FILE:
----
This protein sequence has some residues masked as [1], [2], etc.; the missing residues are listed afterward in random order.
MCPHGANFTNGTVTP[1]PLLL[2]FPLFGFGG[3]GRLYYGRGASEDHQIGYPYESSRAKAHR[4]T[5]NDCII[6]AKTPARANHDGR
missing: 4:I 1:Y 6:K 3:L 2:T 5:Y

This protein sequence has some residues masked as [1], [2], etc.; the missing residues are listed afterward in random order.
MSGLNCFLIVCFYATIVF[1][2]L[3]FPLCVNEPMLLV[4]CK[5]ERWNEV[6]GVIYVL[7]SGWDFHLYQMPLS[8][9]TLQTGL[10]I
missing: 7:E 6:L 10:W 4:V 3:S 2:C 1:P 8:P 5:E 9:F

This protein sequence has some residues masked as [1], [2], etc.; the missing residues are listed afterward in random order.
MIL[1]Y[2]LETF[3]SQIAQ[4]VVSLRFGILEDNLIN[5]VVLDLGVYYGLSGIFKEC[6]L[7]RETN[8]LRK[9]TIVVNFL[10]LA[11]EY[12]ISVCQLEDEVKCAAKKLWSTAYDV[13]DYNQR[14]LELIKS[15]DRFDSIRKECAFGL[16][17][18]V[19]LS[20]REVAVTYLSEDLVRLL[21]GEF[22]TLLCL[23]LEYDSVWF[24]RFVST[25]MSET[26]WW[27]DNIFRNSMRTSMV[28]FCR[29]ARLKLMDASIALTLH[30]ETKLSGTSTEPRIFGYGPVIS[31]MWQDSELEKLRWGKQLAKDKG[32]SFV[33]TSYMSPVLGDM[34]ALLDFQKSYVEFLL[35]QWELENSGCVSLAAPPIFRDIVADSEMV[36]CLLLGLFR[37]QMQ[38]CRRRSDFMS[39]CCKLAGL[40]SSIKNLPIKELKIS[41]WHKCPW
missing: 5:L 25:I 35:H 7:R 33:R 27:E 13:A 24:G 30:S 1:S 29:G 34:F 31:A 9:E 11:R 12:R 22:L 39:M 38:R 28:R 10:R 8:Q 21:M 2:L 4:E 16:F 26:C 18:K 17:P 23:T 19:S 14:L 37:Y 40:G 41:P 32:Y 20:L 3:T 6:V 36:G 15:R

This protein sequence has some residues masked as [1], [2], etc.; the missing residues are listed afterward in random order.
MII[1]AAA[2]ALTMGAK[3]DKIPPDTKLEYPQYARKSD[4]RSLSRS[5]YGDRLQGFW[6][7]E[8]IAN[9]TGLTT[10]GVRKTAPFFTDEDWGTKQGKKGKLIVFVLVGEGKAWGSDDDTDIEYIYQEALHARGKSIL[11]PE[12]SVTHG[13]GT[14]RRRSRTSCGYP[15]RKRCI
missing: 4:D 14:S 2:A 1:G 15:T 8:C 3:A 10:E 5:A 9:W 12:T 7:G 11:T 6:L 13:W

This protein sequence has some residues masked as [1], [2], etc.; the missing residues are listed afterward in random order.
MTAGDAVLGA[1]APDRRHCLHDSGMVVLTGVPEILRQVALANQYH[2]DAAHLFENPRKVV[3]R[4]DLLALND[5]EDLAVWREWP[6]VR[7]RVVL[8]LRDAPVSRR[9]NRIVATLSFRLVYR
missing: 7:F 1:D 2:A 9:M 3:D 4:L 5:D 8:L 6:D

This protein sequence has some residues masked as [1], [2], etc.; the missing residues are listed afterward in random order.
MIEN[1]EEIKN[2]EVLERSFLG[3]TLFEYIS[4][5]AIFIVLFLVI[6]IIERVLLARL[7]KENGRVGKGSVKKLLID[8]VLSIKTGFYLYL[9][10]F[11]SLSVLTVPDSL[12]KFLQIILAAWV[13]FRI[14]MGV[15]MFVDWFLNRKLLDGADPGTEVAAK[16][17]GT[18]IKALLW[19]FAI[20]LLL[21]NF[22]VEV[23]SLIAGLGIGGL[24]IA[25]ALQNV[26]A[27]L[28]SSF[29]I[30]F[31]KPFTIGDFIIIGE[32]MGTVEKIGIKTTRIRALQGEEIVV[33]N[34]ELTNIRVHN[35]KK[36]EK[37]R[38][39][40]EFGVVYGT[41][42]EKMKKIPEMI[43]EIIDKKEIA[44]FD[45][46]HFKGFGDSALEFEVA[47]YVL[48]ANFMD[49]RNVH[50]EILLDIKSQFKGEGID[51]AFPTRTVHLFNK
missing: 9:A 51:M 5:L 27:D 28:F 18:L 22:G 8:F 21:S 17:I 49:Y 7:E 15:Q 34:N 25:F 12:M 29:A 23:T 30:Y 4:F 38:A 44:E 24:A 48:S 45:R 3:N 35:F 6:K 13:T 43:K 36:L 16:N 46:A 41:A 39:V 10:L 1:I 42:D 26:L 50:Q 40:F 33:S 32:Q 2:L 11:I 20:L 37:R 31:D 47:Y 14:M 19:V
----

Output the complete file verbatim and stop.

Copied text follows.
This protein sequence has some residues masked as [1], [2], etc.; the missing residues are listed afterward in random order.
MCPHGANFTNGTVTP[1]PLLL[2]FPLFGFGG[3]GRLYYGRGASEDHQIGYPYESSRAKAHR[4]T[5]NDCII[6]AKTPARANHDGR
missing: 4:I 1:Y 6:K 3:L 2:T 5:Y

This protein sequence has some residues masked as [1], [2], etc.; the missing residues are listed afterward in random order.
MSGLNCFLIVCFYATIVF[1][2]L[3]FPLCVNEPMLLV[4]CK[5]ERWNEV[6]GVIYVL[7]SGWDFHLYQMPLS[8][9]TLQTGL[10]I
missing: 7:E 6:L 10:W 4:V 3:S 2:C 1:P 8:P 5:E 9:F

This protein sequence has some residues masked as [1], [2], etc.; the missing residues are listed afterward in random order.
MIL[1]Y[2]LETF[3]SQIAQ[4]VVSLRFGILEDNLIN[5]VVLDLGVYYGLSGIFKEC[6]L[7]RETN[8]LRK[9]TIVVNFL[10]LA[11]EY[12]ISVCQLEDEVKCAAKKLWSTAYDV[13]DYNQR[14]LELIKS[15]DRFDSIRKECAFGL[16][17][18]V[19]LS[20]REVAVTYLSEDLVRLL[21]GEF[22]TLLCL[23]LEYDSVWF[24]RFVST[25]MSET[26]WW[27]DNIFRNSMRTSMV[28]FCR[29]ARLKLMDASIALTLH[30]ETKLSGTSTEPRIFGYGPVIS[31]MWQDSELEKLRWGKQLAKDKG[32]SFV[33]TSYMSPVLGDM[34]ALLDFQKSYVEFLL[35]QWELENSGCVSLAAPPIFRDIVADSEMV[36]CLLLGLFR[37]QMQ[38]CRRRSDFMS[39]CCKLAGL[40]SSIKNLPIKELKIS[41]WHKCPW
missing: 5:L 25:I 35:H 7:R 33:R 27:E 13:A 24:G 30:S 1:S 29:G 34:F 31:A 9:E 11:R 12:R 22:L 39:M 38:R 28:R 10:R 8:Q 21:M 2:L 4:E 16:F 26:C 18:K 17:P 23:T 19:S 14:L 37:Y 40:G 41:P 32:Y 20:L 3:T 6:V 36:G 15:R

This protein sequence has some residues masked as [1], [2], etc.; the missing residues are listed afterward in random order.
MII[1]AAA[2]ALTMGAK[3]DKIPPDTKLEYPQYARKSD[4]RSLSRS[5]YGDRLQGFW[6][7]E[8]IAN[9]TGLTT[10]GVRKTAPFFTDEDWGTKQGKKGKLIVFVLVGEGKAWGSDDDTDIEYIYQEALHARGKSIL[11]PE[12]SVTHG[13]GT[14]RRRSRTSCGYP[15]RKRCI
missing: 4:D 14:S 2:A 1:G 15:T 8:C 3:A 10:E 5:A 9:W 12:T 7:G 11:T 6:L 13:W

This protein sequence has some residues masked as [1], [2], etc.; the missing residues are listed afterward in random order.
MTAGDAVLGA[1]APDRRHCLHDSGMVVLTGVPEILRQVALANQYH[2]DAAHLFENPRKVV[3]R[4]DLLALND[5]EDLAVWREWP[6]VR[7]RVVL[8]LRDAPVSRR[9]NRIVATLSFRLVYR
missing: 7:F 1:D 2:A 9:M 3:D 4:L 5:D 8:L 6:D

This protein sequence has some residues masked as [1], [2], etc.; the missing residues are listed afterward in random order.
MIEN[1]EEIKN[2]EVLERSFLG[3]TLFEYIS[4][5]AIFIVLFLVI[6]IIERVLLARL[7]KENGRVGKGSVKKLLID[8]VLSIKTGFYLYL[9][10]F[11]SLSVLTVPDSL[12]KFLQIILAAWV[13]FRI[14]MGV[15]MFVDWFLNRKLLDGADPGTEVAAK[16][17]GT[18]IKALLW[19]FAI[20]LLL[21]NF[22]VEV[23]SLIAGLGIGGL[24]IA[25]ALQNV[26]A[27]L[28]SSF[29]I[30]F[31]KPFTIGDFIIIGE[32]MGTVEKIGIKTTRIRALQGEEIVV[33]N[34]ELTNIRVHN[35]KK[36]EK[37]R[38][39][40]EFGVVYGT[41][42]EKMKKIPEMI[43]EIIDKKEIA[44]FD[45][46]HFKGFGDSALEFEVA[47]YVL[48]ANFMD[49]RNVH[50]EILLDIKSQFKGEGID[51]AFPTRTVHLFNK
missing: 9:A 51:M 5:L 27:D 28:F 18:L 22:G 8:F 21:S 17:I 49:Y 7:E 15:Q 34:N 25:F 12:M 29:A 23:T 30:Y 4:F 38:A 44:E 24:A 48:S 45:R 3:N 35:F 6:K 13:T 43:K 36:L 16:N 46:A 41:A 39:V 10:L 1:I 42:D 26:L 50:Q 40:F 33:S 32:Q 2:L 11:I 20:L 37:R 31:D 47:Y 14:M 19:V